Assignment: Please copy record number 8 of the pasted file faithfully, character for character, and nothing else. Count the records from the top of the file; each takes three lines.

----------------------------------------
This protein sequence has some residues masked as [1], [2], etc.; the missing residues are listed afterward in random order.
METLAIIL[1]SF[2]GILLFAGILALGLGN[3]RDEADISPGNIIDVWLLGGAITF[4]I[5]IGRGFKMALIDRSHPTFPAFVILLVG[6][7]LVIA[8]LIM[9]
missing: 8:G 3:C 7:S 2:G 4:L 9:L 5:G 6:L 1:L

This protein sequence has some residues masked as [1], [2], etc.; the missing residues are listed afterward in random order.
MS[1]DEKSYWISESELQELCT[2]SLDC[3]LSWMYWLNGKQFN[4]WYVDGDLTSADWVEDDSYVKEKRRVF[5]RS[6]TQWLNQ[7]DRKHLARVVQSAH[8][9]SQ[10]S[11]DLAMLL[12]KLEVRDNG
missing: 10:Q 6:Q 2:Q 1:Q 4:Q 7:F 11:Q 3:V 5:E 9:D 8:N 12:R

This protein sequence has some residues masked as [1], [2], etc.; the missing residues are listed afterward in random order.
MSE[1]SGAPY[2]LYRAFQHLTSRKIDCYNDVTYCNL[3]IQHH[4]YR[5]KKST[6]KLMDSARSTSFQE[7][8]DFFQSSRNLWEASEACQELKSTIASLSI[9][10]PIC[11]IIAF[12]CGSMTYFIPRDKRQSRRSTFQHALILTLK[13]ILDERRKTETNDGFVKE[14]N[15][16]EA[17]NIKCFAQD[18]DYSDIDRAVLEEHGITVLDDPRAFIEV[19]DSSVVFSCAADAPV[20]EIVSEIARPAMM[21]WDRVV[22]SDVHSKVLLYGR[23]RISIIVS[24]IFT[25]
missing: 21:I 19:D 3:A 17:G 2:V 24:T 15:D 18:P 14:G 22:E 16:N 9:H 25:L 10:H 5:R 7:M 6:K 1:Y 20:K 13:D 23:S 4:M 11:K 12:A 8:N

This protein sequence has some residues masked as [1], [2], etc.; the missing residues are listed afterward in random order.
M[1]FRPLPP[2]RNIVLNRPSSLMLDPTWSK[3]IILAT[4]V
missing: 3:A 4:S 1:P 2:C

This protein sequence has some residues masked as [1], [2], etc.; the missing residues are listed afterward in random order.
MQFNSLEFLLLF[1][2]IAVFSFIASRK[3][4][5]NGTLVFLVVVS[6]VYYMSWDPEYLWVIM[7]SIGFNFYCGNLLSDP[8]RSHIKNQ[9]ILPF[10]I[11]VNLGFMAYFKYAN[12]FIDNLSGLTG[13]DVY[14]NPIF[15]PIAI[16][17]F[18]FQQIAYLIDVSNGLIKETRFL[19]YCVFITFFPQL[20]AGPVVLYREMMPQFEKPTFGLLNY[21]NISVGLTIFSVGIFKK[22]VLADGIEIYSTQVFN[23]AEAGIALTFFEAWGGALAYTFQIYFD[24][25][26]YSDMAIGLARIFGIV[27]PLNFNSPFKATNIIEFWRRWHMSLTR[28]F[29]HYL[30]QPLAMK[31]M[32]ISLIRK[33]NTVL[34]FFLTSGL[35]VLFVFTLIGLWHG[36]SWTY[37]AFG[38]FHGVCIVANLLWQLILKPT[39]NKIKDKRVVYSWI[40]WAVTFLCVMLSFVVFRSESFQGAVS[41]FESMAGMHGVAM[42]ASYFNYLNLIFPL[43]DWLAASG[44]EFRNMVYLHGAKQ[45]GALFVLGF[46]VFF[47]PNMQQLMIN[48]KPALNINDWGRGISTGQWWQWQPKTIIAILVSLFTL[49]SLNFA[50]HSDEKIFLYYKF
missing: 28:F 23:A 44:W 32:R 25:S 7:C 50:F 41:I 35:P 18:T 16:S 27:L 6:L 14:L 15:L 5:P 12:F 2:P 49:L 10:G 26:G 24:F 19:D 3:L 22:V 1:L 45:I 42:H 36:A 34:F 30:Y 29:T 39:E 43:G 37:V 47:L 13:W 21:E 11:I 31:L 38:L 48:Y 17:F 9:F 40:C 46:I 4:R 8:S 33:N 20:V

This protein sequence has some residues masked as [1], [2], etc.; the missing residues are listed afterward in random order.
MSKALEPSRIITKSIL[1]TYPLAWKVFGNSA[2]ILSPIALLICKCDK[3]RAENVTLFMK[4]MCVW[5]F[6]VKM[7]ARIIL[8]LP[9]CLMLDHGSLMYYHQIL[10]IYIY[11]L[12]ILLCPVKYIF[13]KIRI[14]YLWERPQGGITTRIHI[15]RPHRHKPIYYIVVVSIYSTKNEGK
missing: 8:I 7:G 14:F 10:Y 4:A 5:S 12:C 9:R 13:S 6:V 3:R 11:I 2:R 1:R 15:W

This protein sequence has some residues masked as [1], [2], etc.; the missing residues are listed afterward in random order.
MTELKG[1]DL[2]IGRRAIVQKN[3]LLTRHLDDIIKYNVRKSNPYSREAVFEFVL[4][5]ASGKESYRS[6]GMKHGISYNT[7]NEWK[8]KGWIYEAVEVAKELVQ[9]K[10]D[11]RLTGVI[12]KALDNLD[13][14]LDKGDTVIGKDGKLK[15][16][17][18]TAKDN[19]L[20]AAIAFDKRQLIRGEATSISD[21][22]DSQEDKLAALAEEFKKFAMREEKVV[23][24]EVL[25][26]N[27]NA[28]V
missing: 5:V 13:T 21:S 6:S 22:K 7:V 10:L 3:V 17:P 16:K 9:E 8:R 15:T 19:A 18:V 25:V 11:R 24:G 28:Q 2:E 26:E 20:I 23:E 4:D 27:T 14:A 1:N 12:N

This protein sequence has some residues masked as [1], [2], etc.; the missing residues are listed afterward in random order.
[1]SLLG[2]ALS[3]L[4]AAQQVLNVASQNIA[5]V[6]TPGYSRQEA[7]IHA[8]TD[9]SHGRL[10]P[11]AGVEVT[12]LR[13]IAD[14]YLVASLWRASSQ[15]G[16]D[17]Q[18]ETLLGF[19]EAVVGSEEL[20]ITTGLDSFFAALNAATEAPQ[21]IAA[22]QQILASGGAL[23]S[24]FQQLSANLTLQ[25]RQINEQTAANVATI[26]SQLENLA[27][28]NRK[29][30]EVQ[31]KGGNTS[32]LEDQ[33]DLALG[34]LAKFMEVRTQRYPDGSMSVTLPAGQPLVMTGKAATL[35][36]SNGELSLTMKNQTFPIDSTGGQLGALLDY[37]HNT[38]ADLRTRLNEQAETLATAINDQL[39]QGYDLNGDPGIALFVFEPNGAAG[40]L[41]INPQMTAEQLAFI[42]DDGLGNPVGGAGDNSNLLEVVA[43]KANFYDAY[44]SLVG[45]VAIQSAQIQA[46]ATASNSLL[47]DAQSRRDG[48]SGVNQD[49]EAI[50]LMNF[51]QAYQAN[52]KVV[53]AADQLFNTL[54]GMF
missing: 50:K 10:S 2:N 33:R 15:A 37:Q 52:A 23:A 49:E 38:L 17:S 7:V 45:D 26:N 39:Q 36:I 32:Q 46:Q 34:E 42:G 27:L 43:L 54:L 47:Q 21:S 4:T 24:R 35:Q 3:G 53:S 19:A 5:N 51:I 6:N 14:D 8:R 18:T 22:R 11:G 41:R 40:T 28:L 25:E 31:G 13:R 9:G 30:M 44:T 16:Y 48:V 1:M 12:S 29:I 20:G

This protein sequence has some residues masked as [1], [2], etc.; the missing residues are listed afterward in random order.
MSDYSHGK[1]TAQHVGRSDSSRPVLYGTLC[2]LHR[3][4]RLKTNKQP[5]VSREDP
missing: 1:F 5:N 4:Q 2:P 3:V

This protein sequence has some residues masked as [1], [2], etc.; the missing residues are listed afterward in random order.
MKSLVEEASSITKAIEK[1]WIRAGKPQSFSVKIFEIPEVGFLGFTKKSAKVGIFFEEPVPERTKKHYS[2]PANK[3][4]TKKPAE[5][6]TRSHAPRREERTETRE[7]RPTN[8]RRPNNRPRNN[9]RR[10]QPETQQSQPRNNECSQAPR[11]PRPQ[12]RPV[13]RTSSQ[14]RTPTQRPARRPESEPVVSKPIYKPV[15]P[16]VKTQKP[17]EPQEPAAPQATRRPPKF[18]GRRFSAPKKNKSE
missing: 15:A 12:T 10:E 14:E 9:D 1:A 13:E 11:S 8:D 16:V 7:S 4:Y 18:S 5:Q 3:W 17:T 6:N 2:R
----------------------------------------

This protein sequence has some residues masked as [1], [2], etc.; the missing residues are listed afterward in random order.
[1]SLLG[2]ALS[3]L[4]AAQQVLNVASQNIA[5]V[6]TPGYSRQEA[7]IHA[8]TD[9]SHGRL[10]P[11]AGVEVT[12]LR[13]IAD[14]YLVASLWRASSQ[15]G[16]D[17]Q[18]ETLLGF[19]EAVVGSEEL[20]ITTGLDSFFAALNAATEAPQ[21]IAA[22]QQILASGGAL[23]S[24]FQQLSANLTLQ[25]RQINEQTAANVATI[26]SQLENLA[27][28]NRK[29][30]EVQ[31]KGGNTS[32]LEDQ[33]DLALG[34]LAKFMEVRTQRYPDGSMSVTLPAGQPLVMTGKAATL[35][36]SNGELSLTMKNQTFPIDSTGGQLGALLDY[37]HNT[38]ADLRTRLNEQAETLATAINDQL[39]QGYDLNGDPGIALFVFEPNGAAG[40]L[41]INPQMTAEQLAFI[42]DDGLGNPVGGAGDNSNLLEVVA[43]KANFYDAY[44]SLVG[45]VAIQSAQIQA[46]ATASNSLL[47]DAQSRRDG[48]SGVNQD[49]EAI[50]LMNF[51]QAYQAN[52]KVV[53]AADQLFNTL[54]GMF
missing: 50:K 10:S 2:N 33:R 15:A 37:Q 52:A 23:A 49:E 38:L 17:S 7:V 45:D 26:N 39:Q 36:I 32:Q 46:Q 34:E 42:G 27:L 43:L 54:L 47:Q 21:S 4:T 24:R 35:Q 3:G 53:S 19:A 5:N 51:I 6:N 14:D 8:R 18:T 22:R 11:G 41:R 40:T 28:L 25:E 31:G 13:R 9:G 30:M 44:T 16:Y 48:V 1:M 12:S 29:I 20:G